- Contact us straight away if your medical costs are likely to exceed $2,000, not when you’re being discharged from hospital.
- Sign a medical release form allowing our Emergency Assistance Team to liaise with the hospital directly about your care.
- Contact your family and friends and let them know you’re safe, and give us permission to share your medical information with them.
- Respect hospital staff and try to remain calm.
- Be patient with language barriers and contact us for translation assistance if needed.
- Pack more essential medication than you think you need, in case your trip home is delayed. However, make sure you do some research to find out whether your medication is legal at your destination as laws can vary.
- Keep printed and digital copies of important travel documents, such as your travel insurance certificate and passport.
- Keep a copy of all necessary paperwork, including receipts, proof of refunds, translations, medical reports and correspondence from registered medical practitioners.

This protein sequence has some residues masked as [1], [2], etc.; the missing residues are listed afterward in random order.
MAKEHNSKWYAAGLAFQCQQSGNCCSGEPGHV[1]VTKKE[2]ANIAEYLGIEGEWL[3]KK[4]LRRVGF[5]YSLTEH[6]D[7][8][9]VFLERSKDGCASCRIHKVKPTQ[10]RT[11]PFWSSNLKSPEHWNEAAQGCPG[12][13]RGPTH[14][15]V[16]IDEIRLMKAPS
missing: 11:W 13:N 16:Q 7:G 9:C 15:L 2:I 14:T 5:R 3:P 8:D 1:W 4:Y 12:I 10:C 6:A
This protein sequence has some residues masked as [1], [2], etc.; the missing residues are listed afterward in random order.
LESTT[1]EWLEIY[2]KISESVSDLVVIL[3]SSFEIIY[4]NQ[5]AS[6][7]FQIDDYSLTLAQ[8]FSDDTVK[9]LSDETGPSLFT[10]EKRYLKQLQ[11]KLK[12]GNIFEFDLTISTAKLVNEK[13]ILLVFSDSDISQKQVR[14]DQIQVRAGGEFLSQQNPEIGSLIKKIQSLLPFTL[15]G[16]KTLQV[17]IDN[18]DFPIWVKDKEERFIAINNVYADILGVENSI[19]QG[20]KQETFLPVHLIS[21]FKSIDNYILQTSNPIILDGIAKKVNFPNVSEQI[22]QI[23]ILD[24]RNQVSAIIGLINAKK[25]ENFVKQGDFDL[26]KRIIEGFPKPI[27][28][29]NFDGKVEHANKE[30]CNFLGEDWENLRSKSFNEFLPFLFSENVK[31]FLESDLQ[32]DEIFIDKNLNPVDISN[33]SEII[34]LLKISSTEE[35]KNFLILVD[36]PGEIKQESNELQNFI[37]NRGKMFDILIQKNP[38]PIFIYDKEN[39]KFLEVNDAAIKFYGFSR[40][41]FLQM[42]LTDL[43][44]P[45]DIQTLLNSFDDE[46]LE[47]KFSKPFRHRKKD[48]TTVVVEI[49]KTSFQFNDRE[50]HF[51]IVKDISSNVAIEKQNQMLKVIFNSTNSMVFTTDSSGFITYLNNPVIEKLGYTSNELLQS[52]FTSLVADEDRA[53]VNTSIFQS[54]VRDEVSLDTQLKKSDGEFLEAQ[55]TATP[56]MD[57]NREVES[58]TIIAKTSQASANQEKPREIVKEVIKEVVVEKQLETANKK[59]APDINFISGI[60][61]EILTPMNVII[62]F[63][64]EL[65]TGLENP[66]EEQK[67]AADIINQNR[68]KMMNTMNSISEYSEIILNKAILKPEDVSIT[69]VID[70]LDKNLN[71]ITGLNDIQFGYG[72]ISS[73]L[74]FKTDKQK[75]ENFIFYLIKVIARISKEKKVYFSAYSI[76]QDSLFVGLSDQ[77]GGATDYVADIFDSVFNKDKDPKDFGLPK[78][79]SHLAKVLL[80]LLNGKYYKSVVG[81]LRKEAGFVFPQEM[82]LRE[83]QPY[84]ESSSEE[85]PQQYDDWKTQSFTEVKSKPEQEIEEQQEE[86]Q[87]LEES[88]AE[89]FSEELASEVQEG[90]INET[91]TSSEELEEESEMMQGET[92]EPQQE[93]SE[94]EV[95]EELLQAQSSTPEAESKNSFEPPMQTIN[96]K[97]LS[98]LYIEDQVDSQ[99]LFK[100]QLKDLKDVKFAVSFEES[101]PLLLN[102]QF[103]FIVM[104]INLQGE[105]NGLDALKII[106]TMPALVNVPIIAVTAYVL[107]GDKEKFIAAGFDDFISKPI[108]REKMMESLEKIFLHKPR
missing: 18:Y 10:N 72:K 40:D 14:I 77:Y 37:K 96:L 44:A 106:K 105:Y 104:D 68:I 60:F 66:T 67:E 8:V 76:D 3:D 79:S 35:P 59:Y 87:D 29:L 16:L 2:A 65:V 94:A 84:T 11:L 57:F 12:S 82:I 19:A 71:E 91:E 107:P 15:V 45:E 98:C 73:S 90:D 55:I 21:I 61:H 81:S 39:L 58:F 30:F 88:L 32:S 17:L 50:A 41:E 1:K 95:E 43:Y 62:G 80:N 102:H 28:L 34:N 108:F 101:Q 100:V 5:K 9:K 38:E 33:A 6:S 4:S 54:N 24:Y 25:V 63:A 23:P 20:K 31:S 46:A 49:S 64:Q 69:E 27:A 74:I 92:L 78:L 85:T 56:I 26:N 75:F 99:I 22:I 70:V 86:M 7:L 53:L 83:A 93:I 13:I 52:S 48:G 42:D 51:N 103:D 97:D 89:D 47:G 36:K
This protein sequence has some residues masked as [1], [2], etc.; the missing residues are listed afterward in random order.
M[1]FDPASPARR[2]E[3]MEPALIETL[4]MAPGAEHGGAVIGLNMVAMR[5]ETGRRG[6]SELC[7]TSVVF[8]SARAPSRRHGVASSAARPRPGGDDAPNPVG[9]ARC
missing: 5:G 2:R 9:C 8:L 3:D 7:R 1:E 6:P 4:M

- Check your vaccination requirements at least three months before you travel, as it may take some time to book these and there may be a lead time for administration.
- Understand the food and water safety protocols at your destination.
- Wash your hands regularly, as hospitals, especially in developing regions, can be a breeding ground for bacteria.
- Have several family and friends contact us. It’s best to have just one point of contact to avoid confusion and conflicting information.
- Pay upfront if you’re admitted into hospital for treatment – give us a call as we may be able to arrange to pay the hospital directly, once your claim has been confirmed.
- Go to a private hospital if public healthcare is available. If you’re not sure about what medical facility to visit, contact us first so we can talk you through your options.
- Fly before speaking with our Emergency Assistance Team to confirm whether you’re fit to fly.